In 2009, Americans consumed almost 125 pounds of chicken per capita, and most of that chicken came in the form of boneless, skinless chicken breasts. They're versatile, inexpensive and tasty, but they can dry out quickly on the grill. The secret to perfectly grilled chicken breasts lies in their preparation. Start with all-natural, organic chicken breasts whenever possible. A quick dip in a brining solution helps preserve moisture. Keep a close eye on them while they're grilling, because they usually cook in under 10 minutes.
Remove the chicken breasts from the package. Place two or three of the breasts in a zip-top plastic bag or between two sheets of wax paper.
Pound the chicken breasts gently with a rolling pin, the flat edge of a knife or a meat pounder until they're uniformly 1/2 inch thick. One of the challenges when cooking boneless, skinless chicken breasts on the grill is evenly cooking them. Pounding them to a uniform thickness eliminates this issue. Repeat the process with the rest of the chicken breasts.
Discard the wax paper or plastic bag, taking care not to spill the drippings on the counter top or floors, which can spread bacteria. In a shallow pan, combine one part kosher salt, one part raw sugar and 8 parts water.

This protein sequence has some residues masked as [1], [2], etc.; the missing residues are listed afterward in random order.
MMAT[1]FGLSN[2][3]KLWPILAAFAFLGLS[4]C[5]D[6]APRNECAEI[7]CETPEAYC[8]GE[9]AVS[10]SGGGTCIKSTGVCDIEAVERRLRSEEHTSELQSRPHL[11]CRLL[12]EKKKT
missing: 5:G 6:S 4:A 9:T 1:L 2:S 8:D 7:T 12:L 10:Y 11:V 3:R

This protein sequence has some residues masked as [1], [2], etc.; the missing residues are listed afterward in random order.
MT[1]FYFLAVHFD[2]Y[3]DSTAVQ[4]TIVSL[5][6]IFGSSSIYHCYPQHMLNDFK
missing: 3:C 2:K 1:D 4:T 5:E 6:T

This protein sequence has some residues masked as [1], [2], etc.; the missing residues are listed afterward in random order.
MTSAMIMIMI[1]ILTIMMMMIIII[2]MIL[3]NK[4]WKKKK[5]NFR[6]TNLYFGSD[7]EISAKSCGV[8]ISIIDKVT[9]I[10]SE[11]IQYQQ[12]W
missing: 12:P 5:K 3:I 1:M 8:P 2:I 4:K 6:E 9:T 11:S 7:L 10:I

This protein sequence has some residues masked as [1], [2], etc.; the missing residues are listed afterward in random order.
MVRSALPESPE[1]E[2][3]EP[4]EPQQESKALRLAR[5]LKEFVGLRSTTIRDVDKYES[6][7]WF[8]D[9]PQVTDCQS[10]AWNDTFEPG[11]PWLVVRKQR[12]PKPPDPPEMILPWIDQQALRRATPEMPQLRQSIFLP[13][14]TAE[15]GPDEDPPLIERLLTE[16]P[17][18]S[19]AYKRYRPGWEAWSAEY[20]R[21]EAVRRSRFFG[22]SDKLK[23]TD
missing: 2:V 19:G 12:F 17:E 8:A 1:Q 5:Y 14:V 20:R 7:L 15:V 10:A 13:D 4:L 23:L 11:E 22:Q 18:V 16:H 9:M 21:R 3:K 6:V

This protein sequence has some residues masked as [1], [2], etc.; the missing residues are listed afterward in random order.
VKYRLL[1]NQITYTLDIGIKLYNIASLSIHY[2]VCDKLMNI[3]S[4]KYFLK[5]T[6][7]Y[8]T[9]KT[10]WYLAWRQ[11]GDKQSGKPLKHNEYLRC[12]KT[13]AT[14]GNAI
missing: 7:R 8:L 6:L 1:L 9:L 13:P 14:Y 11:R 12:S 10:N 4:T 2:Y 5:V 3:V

Place the chicken breasts in the shallow pan and refrigerate them for 30 minutes. This short brining keeps the chicken breasts moist and helps them become caramelized on the grill. Do not brine them any longer, or they may become mushy.
Preheat the gas grill to high for at least 10 to 15 minutes. Like other thin cuts of meat, boneless, skinless chicken breasts benefit from quick grilling at high heat.
Remove the chicken breasts from the brine and pat them dry with a paper towel. Brush the chicken breasts with a bit of cold-pressed olive or vegetable oil. Sprinkle an organic seasoning salt over the meat.
Place the chicken breasts on the grill with at least 1/2 inch of space between them. Close the lid and cook the chicken for 4 to 5 minutes. Raise the lid and turn the chicken breasts. Cook an additional 4 to 5 minutes. When done, the chicken should feel firm. The flesh should look opaque, and a meat thermometer inserted sideways into the chicken should register 165 degrees Fahrenheit.